Back to Journals » Patient Related Outcome Measures » Volume 9

The Relational Aspects of Care Questionnaire: item reduction and scoring using inpatient and accident and emergency data in England

Authors Kelly L, Sizmur S, Käsbauer S, King J, Cooper R, Jenkinson C, Graham C

Received 16 November 2017

Accepted for publication 28 March 2018

Published 19 June 2018 Volume 2018:9 Pages 173—181


Checked for plagiarism Yes

Review by Single anonymous peer review

Peer reviewer comments 3

Editor who approved publication: Dr Robert Howland

Laura Kelly,1 Steve Sizmur,2 Susanne Käsbauer,2 Jenny King,2 Robyn Cooper,2 Crispin Jenkinson,1 Chris Graham2

1Health Services Research Unit, Nuffield Department of Population Health, University of Oxford, Oxford, UK; 2Research Division, Picker Institute Europe, Oxford, UK

Purpose: The Relational Aspects of Care Questionnaire (RAC-Q) is an electronic instrument which has been developed to assess staff’s interactions with patients when delivering relational care to inpatients and those accessing accident and emergency (A&E) services. The aim of this study was to reduce the number of questionnaire items and explore scoring methods for “not applicable” response options.
Patients and methods: Participants (n=3928) were inpatients or A&E attendees across six participating hospital trusts in England during 2015–2016. The instrument, consisting of 20 questionnaire items, was administered by trained hospital volunteers over a period of 10 months. Items were subjected to exploratory factor analysis to confirm unidimensionality, and the number of items was reduced using a range of a priori psychometric criteria. Two alternative approaches to scoring were undertaken, one treated “not applicable” responses as missing data, while the second adopted a problem score approach where “not applicable” was considered “no problem with care.”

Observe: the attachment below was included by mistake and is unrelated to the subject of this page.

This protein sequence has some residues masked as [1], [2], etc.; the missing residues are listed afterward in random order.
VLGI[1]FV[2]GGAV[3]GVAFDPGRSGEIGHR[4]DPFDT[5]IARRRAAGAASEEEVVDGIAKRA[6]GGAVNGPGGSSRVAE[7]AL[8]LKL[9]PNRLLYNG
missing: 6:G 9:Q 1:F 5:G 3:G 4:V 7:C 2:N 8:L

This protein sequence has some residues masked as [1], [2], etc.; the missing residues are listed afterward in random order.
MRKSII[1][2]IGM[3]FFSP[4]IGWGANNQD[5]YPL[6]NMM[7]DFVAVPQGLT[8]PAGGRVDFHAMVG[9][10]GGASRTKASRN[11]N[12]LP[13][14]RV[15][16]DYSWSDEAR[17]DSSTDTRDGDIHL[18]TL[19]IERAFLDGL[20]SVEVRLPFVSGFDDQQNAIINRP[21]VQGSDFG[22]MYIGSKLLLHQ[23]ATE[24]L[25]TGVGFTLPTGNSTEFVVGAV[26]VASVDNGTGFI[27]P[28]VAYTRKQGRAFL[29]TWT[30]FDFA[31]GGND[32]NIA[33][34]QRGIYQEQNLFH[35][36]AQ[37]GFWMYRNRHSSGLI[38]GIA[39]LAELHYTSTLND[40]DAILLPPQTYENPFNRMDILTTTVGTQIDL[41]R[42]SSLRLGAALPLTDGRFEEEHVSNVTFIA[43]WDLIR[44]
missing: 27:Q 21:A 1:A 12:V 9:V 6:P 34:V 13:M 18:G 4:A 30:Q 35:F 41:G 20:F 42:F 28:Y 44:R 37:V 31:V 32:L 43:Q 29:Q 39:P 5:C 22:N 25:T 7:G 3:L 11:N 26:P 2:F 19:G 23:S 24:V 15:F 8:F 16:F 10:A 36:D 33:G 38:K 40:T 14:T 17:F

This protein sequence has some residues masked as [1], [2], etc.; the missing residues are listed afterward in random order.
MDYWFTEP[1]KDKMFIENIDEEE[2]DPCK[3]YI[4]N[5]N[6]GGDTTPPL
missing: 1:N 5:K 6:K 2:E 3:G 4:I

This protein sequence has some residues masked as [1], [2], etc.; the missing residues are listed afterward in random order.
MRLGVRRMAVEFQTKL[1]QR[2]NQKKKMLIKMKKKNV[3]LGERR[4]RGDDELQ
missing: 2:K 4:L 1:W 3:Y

Results: Two short-form RAC-Qs with alternative scoring options were identified. The first (the RAC-Q-12) contained 12 items, while the second scoring option (the RAC-Q-14) contained 14 items. Scores from both short forms correlated highly with the full 20-item parent form score (RAC-Q-12, r=0.93 and RAC-Q-14, r=0.92), displayed high internal consistency (Cronbach’s α: RAC-Q-12=0.92 and RAC-Q-14=0.89) and had high levels of agreement (intraclass correlation coefficient [ICC]=0.97 for both scales).
Conclusion: The RAC-Q is designed to offer near-real-time feedback on staff’s interactions with patients when delivering relational care. The new short-form RAC-Qs and their respective method of scoring are reflective of scores derived using the full 20-item parent form. The new short-form RAC-Qs may be incorporated into inpatient surveys to enable the comparison of ward or hospital performance. Using either the RAC-Q-12 or the RAC-Q-14 offers a method to reduce missing data and response fatigue.

Keywords: real-time feedback, patient experience, surveys, hospital care, emergency care

Creative Commons License This work is published and licensed by Dove Medical Press Limited. The full terms of this license are available at and incorporate the Creative Commons Attribution - Non Commercial (unported, v3.0) License. By accessing the work you hereby accept the Terms. Non-commercial uses of the work are permitted without any further permission from Dove Medical Press Limited, provided the work is properly attributed. For permission for commercial use of this work, please see paragraphs 4.2 and 5 of our Terms.

Download Article [PDF]  View Full Text [HTML][Machine readable]